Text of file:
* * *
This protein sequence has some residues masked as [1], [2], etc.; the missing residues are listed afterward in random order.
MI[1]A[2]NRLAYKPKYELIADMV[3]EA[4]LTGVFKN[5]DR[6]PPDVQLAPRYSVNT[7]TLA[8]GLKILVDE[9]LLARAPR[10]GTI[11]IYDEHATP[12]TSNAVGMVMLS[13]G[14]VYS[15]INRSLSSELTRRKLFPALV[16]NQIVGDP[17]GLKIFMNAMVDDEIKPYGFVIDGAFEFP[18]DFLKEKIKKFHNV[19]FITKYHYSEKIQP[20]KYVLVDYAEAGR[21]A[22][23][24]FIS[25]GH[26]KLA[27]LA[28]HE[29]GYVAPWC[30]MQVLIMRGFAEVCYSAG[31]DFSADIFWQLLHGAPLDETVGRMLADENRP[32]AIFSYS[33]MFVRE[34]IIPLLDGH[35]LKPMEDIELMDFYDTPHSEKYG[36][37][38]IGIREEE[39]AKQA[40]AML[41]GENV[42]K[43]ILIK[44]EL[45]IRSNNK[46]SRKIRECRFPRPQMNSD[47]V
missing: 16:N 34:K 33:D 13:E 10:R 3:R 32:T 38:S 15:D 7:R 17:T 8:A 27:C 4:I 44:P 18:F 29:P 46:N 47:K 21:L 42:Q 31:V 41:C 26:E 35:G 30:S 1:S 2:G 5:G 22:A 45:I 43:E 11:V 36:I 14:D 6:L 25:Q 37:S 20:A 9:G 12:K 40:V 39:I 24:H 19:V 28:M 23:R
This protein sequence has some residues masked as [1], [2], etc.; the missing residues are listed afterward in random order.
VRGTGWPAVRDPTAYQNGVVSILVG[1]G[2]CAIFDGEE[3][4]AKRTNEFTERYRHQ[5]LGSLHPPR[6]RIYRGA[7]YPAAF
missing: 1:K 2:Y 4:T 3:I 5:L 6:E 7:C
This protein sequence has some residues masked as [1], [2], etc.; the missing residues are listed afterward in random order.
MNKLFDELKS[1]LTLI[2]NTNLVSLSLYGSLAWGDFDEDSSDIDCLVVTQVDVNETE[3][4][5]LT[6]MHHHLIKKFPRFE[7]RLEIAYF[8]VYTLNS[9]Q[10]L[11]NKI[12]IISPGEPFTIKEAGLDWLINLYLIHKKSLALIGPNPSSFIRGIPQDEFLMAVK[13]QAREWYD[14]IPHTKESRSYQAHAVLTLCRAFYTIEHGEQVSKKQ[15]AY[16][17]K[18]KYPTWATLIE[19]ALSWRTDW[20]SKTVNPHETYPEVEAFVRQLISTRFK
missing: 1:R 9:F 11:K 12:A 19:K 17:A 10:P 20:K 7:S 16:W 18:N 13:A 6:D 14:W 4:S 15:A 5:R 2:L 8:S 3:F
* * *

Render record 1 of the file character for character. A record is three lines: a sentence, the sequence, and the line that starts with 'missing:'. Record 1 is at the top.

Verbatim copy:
This protein sequence has some residues masked as [1], [2], etc.; the missing residues are listed afterward in random order.
MI[1]A[2]NRLAYKPKYELIADMV[3]EA[4]LTGVFKN[5]DR[6]PPDVQLAPRYSVNT[7]TLA[8]GLKILVDE[9]LLARAPR[10]GTI[11]IYDEHATP[12]TSNAVGMVMLS[13]G[14]VYS[15]INRSLSSELTRRKLFPALV[16]NQIVGDP[17]GLKIFMNAMVDDEIKPYGFVIDGAFEFP[18]DFLKEKIKKFHNV[19]FITKYHYSEKIQP[20]KYVLVDYAEAGR[21]A[22][23][24]FIS[25]GH[26]KLA[27]LA[28]HE[29]GYVAPWC[30]MQVLIMRGFAEVCYSAG[31]DFSADIFWQLLHGAPLDETVGRMLADENRP[32]AIFSYS[33]MFVRE[34]IIPLLDGH[35]LKPMEDIELMDFYDTPHSEKYG[36][37][38]IGIREEE[39]AKQA[40]AML[41]GENV[42]K[43]ILIK[44]EL[45]IRSNNK[46]SRKIRECRFPRPQMNSD[47]V
missing: 16:N 34:K 33:D 13:E 10:R 3:R 32:T 38:S 15:D 7:R 17:T 8:A 27:C 4:I 44:P 18:F 29:P 46:N 47:K 21:L 42:Q 31:V 41:C 26:E 35:G 30:S 1:S 2:G 5:G 22:A 45:I 43:E 11:V 36:I 14:D 6:L 25:Q 37:S 20:A 9:G 12:K 40:V 39:I 24:H 19:V 28:M 23:R